The Baetrix

Review: Always Be My Maybe is almost definitely an okay film

Director    Nahnatchka Khan
Written By    Ali Wong, Randall Park, Michael Golamco
Starring    Ali Wong, Randall Park, James Saito, Michelle Buteau, Vivian Bang, Daniel Dae Kim, Keanu Reeves
Release    31 MAY (US) 31 MAY (UK)
Review: Always Be My Maybe is almost definitely an okay film Movie Review


Grade C+

Luke Whiston

11th June 2019

I've got some good news and some bad news. The good news is that Keanu Reeves' turn in Always Be My Maybe is as funny as you'd hoped, not just living up to his much-memed slow motion entrance in the trailer, but hanging around for a few more scenes and becoming part of the plot like he's some sort of jobbing actor or something. The bad news is most of everything else.

Sorry if that intro isn't what you wanted to hear, but it does come with a caveat: in an accidental test of short term rewatchability I've managed to watch Always Be My Maybe twice in the last couple of days. The first time was on my own and I was quite taken by the film. But then before I could begin writing a review my partner stuck it on again, and to avoid upsetting her I went along with the pretence it was my first viewing. She reads my reviews so I'm either in big trouble later, or she'll laugh it off and put it down to my lovable roguish nature. Oh sweet Christ I'm so boned.

Anyway, enough of my domestic woes. There's been talk the last few years about the death of the rom-com. They've not gone anywhere, they just got played out a bit in the '80s and '90s before special effects came along to rescue us from the drudgery of human relationships. But we're seeing a bit of a resurgence as of late in the fallout of the Me Too movement and its effect on diversity and representation - like a reminder Hollywood doesn't revolve around the egos and penises of middle-aged white Tom Cruise men.

Grown men in big coats that make them look like children are always hilarious

Always Be My Maybe is notable for being a Western romantic comedy centered on two Asian characters - Vietnamese Sasha (Ali Wong) and Korean Marcus (Randall Park). Sasha and Marcus grew up together in San Francisco, sharing innocent youthful adventures and their separate cultures until eventually, inevitably, they shared the backseat of Marcus' car (with their clothes off having sex in case that wasn't clear). Good friendships don't often make for good romances though, and the ensuing awkwardness sees Sasha and Marcus drift apart.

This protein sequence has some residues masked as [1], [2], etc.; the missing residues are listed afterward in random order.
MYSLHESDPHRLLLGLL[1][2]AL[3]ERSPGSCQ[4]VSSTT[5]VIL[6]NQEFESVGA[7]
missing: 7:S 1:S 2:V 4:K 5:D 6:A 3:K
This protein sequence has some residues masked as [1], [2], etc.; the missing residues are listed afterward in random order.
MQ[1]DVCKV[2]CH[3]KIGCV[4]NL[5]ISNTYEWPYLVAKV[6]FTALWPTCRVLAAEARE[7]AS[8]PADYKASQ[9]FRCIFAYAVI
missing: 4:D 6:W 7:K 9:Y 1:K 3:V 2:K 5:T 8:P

Jump forward nearly twenty years and Sasha is now a successful restaurateur engaged to millionaire entrepreneur Brendan Choi (Daniel Dae Kim) - who wants to take her brand global, but not until he's closed a business deal, and another venture takes off, and the wedding is shifted to accommodate all of this *record scratch* Wait, what? Sasha realises the love she's found is akin to being a cog in someone else's machine and calls a halt to proceedings, pitching up back in San Fran. Marcus still lives with his dad, smoking weed, and inhabiting the same dive bars with his brilliantly-named (and quite excellent thanks to Dan the Automator's input) band 'Hello Peril'.

By circumstance and a little match-making the pair come together again, and the prospect of reviving a long-forgotten romance is suddenly on the cards: but will the years and their vastly different lifestyles be an obstacle to rekindling what was only ever a brief spark? The roots of Always By My Maybe lie in Ali Wong and Randall Park's friendship going back to the '90s. Wong has been quoted as saying she wanted to make their version of When Harry Met Sally. Which is a noble idea, but nothing close to the near-philosophical musings on life, loss, belonging and contentment is found here.

There's no reliance on arranged marriages or disappointed parents, or any of the other well-trodden tropes
But what is lacking in weight is made up for in tradition busting. Sasha and Marcus have jobs, friends, lives - and none of it is stereotypically Asian. Subsequently there's no reliance on arranged marriages or disappointed parents, or any of the other well-trodden tropes. Everyone just wants the pair to get together. It's hard to root for Sasha and Marcus though when their situations are ultimately perfectly fine whether they end up together or not.

My take is clouded due to watching it twice in quick succession and finding its initial charms had worn off. That's probably unfair - films don't necessarily have to be rewatchable, or be expected to hold up to scrutiny under multiple viewings at all. Like all relationships, however, when they come to an end what you take with you are the memories and maybe that novelty toilet roll holder you thought was funny. The film is fine, really - it's funny and sweet, and Randall Park raps good. My judgement is compromised. So I'm sorry, Always Be My Maybe - it's not you, it's me.

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